IT failure — and the reasons for it — is not a subject customarily discussed outside company walls, and much information you glean on this issue is anecdotal.
The topic featured quite prominently, however, at the most recent CIO Exchange organized by IT World Canada and CIO Canada some weeks ago. The CIO Exchange is a facilitated community of senior IT executives from Report on Business’ Top 1,000 companies. Its members are responsible for overseeing technology needs, budgets, requirements and strategic direction for their organizations.
When talking about IT projects that didn’t quite make the grade, some participants shared horror stories about “vendor misrepresentation.” It’s becoming acceptable in the industry, they said, for vendors and suppliers to drastically overstate the capability of their product.
They traded experiences of how they were misled by salespersons about virtually everything — actual capabilities of the technology, its hidden costs, the complexity of the roll out, and the length and expense of end-user training. They said in some cases, by the time the real facts were discovered, the salespersons who booked the original order were not with the vendor anymore — and therefore beyond accountability.
One person shared how a vendor sold his company a product that did not deliver the gateway access it promised — and it almost put them out of business. Another related how he is now forced to put arbitration costs in the agreement with vendors, and withholds 20 per cent of the payment until the vendor delivers bug and trouble-free operations.
That’s one interesting perspective on why some IT projects fail.
In an interview with IT World Canada, Frank Koelsch provided another. Koelsch is executive vice-president of London, Ont.-based Info-Tech Research Group. He does not dispute that vendors sometimes misrepresent their product’s features and capabilities. However, he also does not believe that this is the sole or even the main reason for IT project failure. In fact, he says, at times placing the entire blame on the vendor may be “a bit of a cop out.”
The real reasons for IT failure are internal, Koelsch said, citing a recent Info-Tech report to prove the point. The report is based on a survey of 1,400 IT decision makers from mid-sized companies in the U.S., Canada and Britain.
Ninety-five per cent of those surveyed said their IT departments had experienced project failure. They cited unrealistic time frames, lack of required staff, and poorly defined project scope — as the main culprits.
Worthy of note is that factors traditionally associated with IT failure appear relatively low on the list. For instance, “too little budget” — that IT department’s pet peeve — ranked fifth while “misunderstanding the customer” ranked seven. The good news, according to Koelsch, it that the main issues (time, staff and scope) are really very addressable. “None of these problems occur when the project is already underway.”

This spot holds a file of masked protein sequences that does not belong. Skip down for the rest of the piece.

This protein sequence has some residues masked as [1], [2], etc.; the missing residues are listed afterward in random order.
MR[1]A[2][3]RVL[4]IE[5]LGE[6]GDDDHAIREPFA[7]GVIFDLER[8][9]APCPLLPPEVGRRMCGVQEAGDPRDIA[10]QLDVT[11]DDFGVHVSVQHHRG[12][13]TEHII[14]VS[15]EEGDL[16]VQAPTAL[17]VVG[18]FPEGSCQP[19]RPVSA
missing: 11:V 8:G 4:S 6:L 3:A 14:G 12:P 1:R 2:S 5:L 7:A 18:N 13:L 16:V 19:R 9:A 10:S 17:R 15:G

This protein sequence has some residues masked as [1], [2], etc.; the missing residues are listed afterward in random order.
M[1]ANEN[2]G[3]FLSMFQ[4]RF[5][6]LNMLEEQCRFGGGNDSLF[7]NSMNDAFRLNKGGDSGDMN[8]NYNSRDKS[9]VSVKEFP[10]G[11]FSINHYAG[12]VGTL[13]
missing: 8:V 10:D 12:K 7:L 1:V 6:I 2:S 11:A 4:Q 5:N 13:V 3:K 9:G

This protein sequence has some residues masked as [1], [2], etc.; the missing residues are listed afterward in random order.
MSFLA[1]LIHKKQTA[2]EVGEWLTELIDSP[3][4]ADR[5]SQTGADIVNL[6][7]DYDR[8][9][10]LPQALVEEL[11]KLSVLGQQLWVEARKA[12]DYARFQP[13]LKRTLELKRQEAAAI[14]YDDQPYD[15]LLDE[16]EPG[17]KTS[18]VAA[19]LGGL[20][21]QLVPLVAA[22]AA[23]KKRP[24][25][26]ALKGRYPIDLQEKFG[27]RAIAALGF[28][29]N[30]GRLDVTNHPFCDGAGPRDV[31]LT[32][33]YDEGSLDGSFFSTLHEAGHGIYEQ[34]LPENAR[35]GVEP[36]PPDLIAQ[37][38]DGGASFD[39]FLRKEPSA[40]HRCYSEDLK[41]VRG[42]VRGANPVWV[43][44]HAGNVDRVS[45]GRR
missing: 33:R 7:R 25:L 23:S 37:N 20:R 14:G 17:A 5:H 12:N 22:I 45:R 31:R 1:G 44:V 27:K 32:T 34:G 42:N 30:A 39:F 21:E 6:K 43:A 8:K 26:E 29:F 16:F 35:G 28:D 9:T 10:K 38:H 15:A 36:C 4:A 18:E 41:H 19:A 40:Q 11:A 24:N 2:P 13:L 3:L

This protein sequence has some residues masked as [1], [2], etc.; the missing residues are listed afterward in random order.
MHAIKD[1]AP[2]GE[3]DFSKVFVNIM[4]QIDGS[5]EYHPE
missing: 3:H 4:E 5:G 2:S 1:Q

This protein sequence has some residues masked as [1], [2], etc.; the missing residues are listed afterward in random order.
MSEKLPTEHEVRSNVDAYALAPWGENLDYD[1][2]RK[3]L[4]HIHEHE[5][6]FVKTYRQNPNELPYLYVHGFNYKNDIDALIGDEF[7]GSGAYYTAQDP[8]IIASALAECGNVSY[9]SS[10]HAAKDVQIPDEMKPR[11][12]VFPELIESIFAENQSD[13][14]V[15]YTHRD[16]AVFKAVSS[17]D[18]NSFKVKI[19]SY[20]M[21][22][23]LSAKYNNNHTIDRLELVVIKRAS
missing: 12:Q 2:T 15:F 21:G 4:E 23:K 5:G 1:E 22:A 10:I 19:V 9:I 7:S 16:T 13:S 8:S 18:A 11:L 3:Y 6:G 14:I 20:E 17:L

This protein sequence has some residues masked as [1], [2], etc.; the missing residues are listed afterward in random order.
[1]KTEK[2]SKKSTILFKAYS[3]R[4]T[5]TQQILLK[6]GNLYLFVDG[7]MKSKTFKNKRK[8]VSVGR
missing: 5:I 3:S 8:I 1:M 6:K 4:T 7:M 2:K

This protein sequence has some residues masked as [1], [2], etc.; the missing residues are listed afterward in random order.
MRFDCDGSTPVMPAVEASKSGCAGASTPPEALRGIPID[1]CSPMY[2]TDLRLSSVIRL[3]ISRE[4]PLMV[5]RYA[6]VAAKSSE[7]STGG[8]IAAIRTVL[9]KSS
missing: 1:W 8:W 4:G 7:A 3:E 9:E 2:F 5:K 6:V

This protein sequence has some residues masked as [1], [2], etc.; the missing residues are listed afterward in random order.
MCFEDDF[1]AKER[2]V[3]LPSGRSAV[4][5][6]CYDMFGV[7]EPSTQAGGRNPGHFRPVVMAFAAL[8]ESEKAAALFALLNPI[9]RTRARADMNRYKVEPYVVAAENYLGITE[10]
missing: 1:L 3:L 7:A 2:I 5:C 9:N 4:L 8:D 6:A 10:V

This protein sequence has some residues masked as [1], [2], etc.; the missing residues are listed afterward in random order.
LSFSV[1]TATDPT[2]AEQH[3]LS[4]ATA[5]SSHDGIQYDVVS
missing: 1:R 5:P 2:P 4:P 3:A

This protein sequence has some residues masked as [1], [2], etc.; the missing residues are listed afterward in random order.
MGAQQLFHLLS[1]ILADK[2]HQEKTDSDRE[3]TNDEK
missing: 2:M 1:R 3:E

So the antidote is clear: address these issues prior to rollout.
It’s clear from the Info-Tech study that project planning — or the lack thereof — is a key issue to be addressed, and one that encompasses many others. Unrealistic time frames, inadequate staff or resources, and all the other problems really stem from this one issue.
And, as the survey also reveals, one reason why projects are not properly planned or mapped out has a lot to do with inadequate or ineffective communication between the business and IT side of an enterprise.
For instance, study participants were asked questions like: are business and IT aligned in your company? Do IT decision-makers spend adequate time with business managers? Does IT drive competitive advantage in your firm? Is IT understood by your business executives?
“We got a neutral rating on these questions,” said Koelsch. “There wasn’t a high degree of either alignment or misalignment. Some of those surveyed really didn’t know if there was an alignment or not.” Koelsch argued that this “neutral” score is really a negative rating. “Every IT group should have a high alignment with business. That’s their raison d’etre: to support the business.”
That’s a position many in the vendor community agree with.
For instance, Oakville, Ont.-based Unis Lumin Inc. — an IT systems integrator — attributes much of its success to its emphasis on fostering IT-business alignment. “Our tag line says technology-based business solutions,” noted company president and CEO, John Breakey. “That’s the focus of all our work.”
He said before starting any project, Unis Lumin consultants encourage the customer — if the latter is amenable — to spend time upfront defining the business requirements and quantifying — or monetizing — the benefits. “We then map this to the technology [required] and the cost of that technology.”
He said the ideal payback period for a project is around 12-18 months “Anything over that is risky as the people originally involved in the project may no longer be around — and the objectives may get lost.”
In multi-site implementations, he said, a phased rollout makes sense, both from a business and an IT standpoint. “Oftentimes people try to take on too much and to accomplish a whole lot in one fell swoop. The better way, is to do a rollout in one site, work out the bugs, revise the scope of work, if necessary, and then roll it out to the rest of the locations.”
The advantage of this approach, Breakey says, is that you avoid propagating mistakes, and costs associated with that.